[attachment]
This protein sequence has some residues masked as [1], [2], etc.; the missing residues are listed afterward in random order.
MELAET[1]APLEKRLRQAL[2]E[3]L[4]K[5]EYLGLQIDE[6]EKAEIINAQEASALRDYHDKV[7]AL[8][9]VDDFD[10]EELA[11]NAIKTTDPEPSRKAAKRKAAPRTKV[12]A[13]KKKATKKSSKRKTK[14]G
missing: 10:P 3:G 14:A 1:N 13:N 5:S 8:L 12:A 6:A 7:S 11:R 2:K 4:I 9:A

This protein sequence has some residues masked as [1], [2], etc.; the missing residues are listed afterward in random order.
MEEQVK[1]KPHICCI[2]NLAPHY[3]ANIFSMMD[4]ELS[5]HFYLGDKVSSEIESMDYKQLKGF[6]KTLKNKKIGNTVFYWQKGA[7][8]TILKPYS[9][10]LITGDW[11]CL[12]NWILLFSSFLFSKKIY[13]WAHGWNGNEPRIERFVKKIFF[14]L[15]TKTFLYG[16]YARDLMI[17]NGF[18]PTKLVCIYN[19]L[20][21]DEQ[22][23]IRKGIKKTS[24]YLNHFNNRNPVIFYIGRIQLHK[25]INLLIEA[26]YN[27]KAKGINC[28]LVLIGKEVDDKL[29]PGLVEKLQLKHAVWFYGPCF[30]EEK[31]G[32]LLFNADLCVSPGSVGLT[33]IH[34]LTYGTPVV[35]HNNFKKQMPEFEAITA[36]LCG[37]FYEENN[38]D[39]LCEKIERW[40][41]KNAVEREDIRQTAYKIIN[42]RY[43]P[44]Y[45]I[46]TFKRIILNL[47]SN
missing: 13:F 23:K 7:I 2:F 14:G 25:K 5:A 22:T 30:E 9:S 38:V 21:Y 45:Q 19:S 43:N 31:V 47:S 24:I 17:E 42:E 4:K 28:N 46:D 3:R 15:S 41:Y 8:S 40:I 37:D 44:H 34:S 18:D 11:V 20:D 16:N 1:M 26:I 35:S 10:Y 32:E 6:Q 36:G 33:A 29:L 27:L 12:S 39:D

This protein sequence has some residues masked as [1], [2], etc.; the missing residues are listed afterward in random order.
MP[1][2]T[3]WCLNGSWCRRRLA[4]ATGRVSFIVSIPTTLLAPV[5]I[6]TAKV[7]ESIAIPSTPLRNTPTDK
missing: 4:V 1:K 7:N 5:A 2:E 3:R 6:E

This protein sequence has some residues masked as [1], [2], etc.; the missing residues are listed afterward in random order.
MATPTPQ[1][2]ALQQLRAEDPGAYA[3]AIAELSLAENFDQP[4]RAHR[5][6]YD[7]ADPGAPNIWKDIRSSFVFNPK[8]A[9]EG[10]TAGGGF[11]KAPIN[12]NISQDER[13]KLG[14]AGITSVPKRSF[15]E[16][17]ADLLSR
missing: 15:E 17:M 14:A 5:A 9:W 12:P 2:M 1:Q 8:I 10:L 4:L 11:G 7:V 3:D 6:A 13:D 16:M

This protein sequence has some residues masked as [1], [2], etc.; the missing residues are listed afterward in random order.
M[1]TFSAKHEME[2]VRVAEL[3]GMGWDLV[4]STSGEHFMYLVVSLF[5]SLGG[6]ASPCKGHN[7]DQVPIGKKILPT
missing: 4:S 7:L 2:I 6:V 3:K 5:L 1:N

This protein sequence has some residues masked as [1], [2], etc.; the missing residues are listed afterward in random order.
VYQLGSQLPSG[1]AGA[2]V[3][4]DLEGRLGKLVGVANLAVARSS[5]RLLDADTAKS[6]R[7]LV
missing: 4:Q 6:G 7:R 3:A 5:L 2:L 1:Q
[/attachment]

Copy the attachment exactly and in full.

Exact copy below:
This protein sequence has some residues masked as [1], [2], etc.; the missing residues are listed afterward in random order.
MELAET[1]APLEKRLRQAL[2]E[3]L[4]K[5]EYLGLQIDE[6]EKAEIINAQEASALRDYHDKV[7]AL[8][9]VDDFD[10]EELA[11]NAIKTTDPEPSRKAAKRKAAPRTKV[12]A[13]KKKATKKSSKRKTK[14]G
missing: 10:P 3:G 14:A 1:N 13:N 5:S 8:L 12:A 6:A 7:S 11:R 2:K 4:I 9:A

This protein sequence has some residues masked as [1], [2], etc.; the missing residues are listed afterward in random order.
MEEQVK[1]KPHICCI[2]NLAPHY[3]ANIFSMMD[4]ELS[5]HFYLGDKVSSEIESMDYKQLKGF[6]KTLKNKKIGNTVFYWQKGA[7][8]TILKPYS[9][10]LITGDW[11]CL[12]NWILLFSSFLFSKKIY[13]WAHGWNGNEPRIERFVKKIFF[14]L[15]TKTFLYG[16]YARDLMI[17]NGF[18]PTKLVCIYN[19]L[20][21]DEQ[22][23]IRKGIKKTS[24]YLNHFNNRNPVIFYIGRIQLHK[25]INLLIEA[26]YN[27]KAKGINC[28]LVLIGKEVDDKL[29]PGLVEKLQLKHAVWFYGPCF[30]EEK[31]G[32]LLFNADLCVSPGSVGLT[33]IH[34]LTYGTPVV[35]HNNFKKQMPEFEAITA[36]LCG[37]FYEENN[38]D[39]LCEKIERW[40][41]KNAVEREDIRQTAYKIIN[42]RY[43]P[44]Y[45]I[46]TFKRIILNL[47]SN
missing: 13:F 23:K 7:I 2:F 14:G 25:K 5:A 22:T 30:E 9:S 38:V 21:Y 45:Q 19:S 43:N 31:V 47:S 24:I 17:E 42:E 4:K 28:N 46:D 3:R 15:S 41:Y 8:S 40:I 37:D 44:H 34:S 18:D 11:V 20:D 16:N 1:M 26:I 35:S 10:Y 32:E 6:Q 36:G 33:A 29:L 27:L 12:S 39:D

This protein sequence has some residues masked as [1], [2], etc.; the missing residues are listed afterward in random order.
MP[1][2]T[3]WCLNGSWCRRRLA[4]ATGRVSFIVSIPTTLLAPV[5]I[6]TAKV[7]ESIAIPSTPLRNTPTDK
missing: 4:V 1:K 7:N 5:A 2:E 3:R 6:E

This protein sequence has some residues masked as [1], [2], etc.; the missing residues are listed afterward in random order.
MATPTPQ[1][2]ALQQLRAEDPGAYA[3]AIAELSLAENFDQP[4]RAHR[5][6]YD[7]ADPGAPNIWKDIRSSFVFNPK[8]A[9]EG[10]TAGGGF[11]KAPIN[12]NISQDER[13]KLG[14]AGITSVPKRSF[15]E[16][17]ADLLSR
missing: 15:E 17:M 14:A 5:A 9:W 12:P 2:M 1:Q 8:I 10:L 4:L 11:G 7:V 3:D 6:A 13:D 16:M

This protein sequence has some residues masked as [1], [2], etc.; the missing residues are listed afterward in random order.
M[1]TFSAKHEME[2]VRVAEL[3]GMGWDLV[4]STSGEHFMYLVVSLF[5]SLGG[6]ASPCKGHN[7]DQVPIGKKILPT
missing: 4:S 7:L 2:I 6:V 3:K 5:L 1:N

This protein sequence has some residues masked as [1], [2], etc.; the missing residues are listed afterward in random order.
VYQLGSQLPSG[1]AGA[2]V[3][4]DLEGRLGKLVGVANLAVARSS[5]RLLDADTAKS[6]R[7]LV
missing: 4:Q 6:G 7:R 3:A 5:L 2:L 1:Q